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Taking care of business puts Corcoran agent at the top of his game

RANDY BARUH
RANDY BARUH

Before Randy Baruh was a successful real estate broker in New York City, he worked in another industry ripe with emotions and drama — theater.

Baruh, a broker at Corcoran with over 15 years of experience in the business, has had an award-winning career so far.

For the past three years, he has been named to Corcoran’s “Multi-Million Dollar Club,” and was ranked among the top two percent of 45,000 sales associates in parent company NRT in 2014 and 2015.
San Francisco native, he first came to NYC in 1996 after living in Moscow his final semester of graduate school at Carnegie Mellon University, where he graduated with an MFA.
Baruh began directing plays, and in 2000, won a directing fellowship from The Drama League. It was around this time that he decided to get a real estate license as a day job, an idea that had always been there.

“It was always something kind of in the back of my mind,” said Baruh. His family has been in the real estate business since the 1950’s in California and all around the country. His grandmother was a commercial broker in San Francisco in the 1950’s and 1960’s, at a time when almost no women were commercial real estate brokers.

“Then when I started doing it, I really enjoyed it,” said Baruh. “I don’t like the typical nine-to-five job. From all the theater and creative stuff, it was just a perfect fit. I could work from home, cafes, walk around the city, treasure hunt looking for buildings, and I liked the idea of helping people.”

Baruh got his start in Manhattan, where he worked for 12 years before diving into the Brooklyn market after he moved to the borough with his wife and newborn son. In typical New York fashion, he found that it was all about who you know.
He began helping his friend’s landlord rent apartments, a man who owned “hundreds and hundreds” of buildings around the city. He did well, and the landlord recommended him to some of his friends, and soon, Baruh was running a team to serve all of the landlord’s properties.

“Being a good director is really being able to communicate in a way that resonates with other people, and to understand what their needs are, and to be able to kind of put out fires, too, and deal with high emotional situations,” said Baruh. “Those kinds of skills overlap and it was just kind of a natural thing.”

ROSE BYRNE
ROSE BYRNE

Baruh can count Oscar-nominated actors in film, on Broadway and on TV as some of his clients. Through his background in directing plays, he built a network of clients in the entertainment industry, helping many famous actors buy and sell apartments in NYC, including Vinyl star Bobby Cannavale and his partner Rose Byrne, best known for her role in the movies Neighbors and Bridesmaids and more recently, actress Jennifer Carpenter, who starred in Dexter and Limitless.

His very first sale came through a friend of his who was looking to buy an apartment in the city. It was just after he married his wife, and he had been doing strictly rentals, around 130 a year, working 12-hour days, seven days a week.

“It was a lot more fun,” he admitted. “It was a little bit of a better lifestyle change. I still do rentals, I’ve been doing them for so long I don’t want to lose it, I like that business.”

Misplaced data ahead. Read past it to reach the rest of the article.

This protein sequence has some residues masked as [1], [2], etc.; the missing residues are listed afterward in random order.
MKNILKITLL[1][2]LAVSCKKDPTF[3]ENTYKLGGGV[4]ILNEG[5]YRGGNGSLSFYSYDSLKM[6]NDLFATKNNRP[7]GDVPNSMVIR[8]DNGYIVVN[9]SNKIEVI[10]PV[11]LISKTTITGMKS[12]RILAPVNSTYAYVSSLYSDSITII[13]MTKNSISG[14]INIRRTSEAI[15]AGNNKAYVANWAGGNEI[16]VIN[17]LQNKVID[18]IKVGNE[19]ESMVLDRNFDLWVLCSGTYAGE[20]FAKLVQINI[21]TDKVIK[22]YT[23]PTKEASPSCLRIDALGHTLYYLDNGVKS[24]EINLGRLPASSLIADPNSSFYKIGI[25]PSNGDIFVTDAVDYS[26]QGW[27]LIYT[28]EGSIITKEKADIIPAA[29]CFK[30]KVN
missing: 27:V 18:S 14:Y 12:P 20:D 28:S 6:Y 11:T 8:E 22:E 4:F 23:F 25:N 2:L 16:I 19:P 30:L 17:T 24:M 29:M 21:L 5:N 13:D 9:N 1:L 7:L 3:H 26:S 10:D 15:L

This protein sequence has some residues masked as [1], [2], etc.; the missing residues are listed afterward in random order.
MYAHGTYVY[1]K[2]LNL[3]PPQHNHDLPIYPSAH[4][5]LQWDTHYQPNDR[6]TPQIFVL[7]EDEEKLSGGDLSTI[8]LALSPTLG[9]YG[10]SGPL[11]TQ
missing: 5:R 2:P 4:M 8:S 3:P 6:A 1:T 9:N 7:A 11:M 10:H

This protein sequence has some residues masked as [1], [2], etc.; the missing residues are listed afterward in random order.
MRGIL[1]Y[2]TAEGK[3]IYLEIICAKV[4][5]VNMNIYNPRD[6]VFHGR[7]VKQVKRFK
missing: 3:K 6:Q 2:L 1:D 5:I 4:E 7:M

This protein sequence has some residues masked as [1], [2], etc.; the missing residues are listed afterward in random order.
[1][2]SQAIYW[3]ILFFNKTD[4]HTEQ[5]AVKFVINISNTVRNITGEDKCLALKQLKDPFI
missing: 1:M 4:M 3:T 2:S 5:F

After moving to Brooklyn Heights with his wife and newborn, the former Brooklyn novice got to know his new borough, and soon began doing deals there himself, instead of referring Brooklyn clients to other agents.

Nowadays, competition is cutthroat among prospective buyers in the booming borough, and Baruh regularly bears witness to the high drama that low inventory and high demand inevitably generates.

“Multiple bidding wars, customers worried about overpaying, underpaying, group sellers, there’s a lot of high emotion in Brooklyn right now,” said Baruh. “There’s a ton of buyers, not a lot of inventory, and when something great comes up, everyone wants to see it.”

He recalled a few recent open houses where 150 people showed up to three separate showings, and there were multiple offers after the first showing — at 10 percent above the asking price.

Baruh has been focusing on a new development project that will be a collection of townhouses in Boerum Hill. He has been working closely with the developer, something he looks to do more of in the future.

“Working on a project from its inception, getting to be very creative, I love doing that,” said Baruh.
His advice for those looking to buy in Brooklyn? The time is right when the money’s right.

“People ask me ‘when is a good time?’ I would say right now,” said Baruh. “When you have the money to invest in real estate, my philosophy is you should do that. People will be wanting to move here for a long time. Even if you have just a little studio somewhere, someone will want to rent it and then buy it.”

Another philosophy Baruh lives by in his career is that if you’re doing things right, success will follow.

“You want to work with people with good habits; honest, upfront, and have the customer front and center,” he said. “I feel like so many real estate agents just have money in front of their faces, that customer service is a secondary thing, and it gives a lot of other agents not such a great name. They feel like they can just get money and do a deal and disappear. But if you put the customer first, more business will come and the city will take care of you.”

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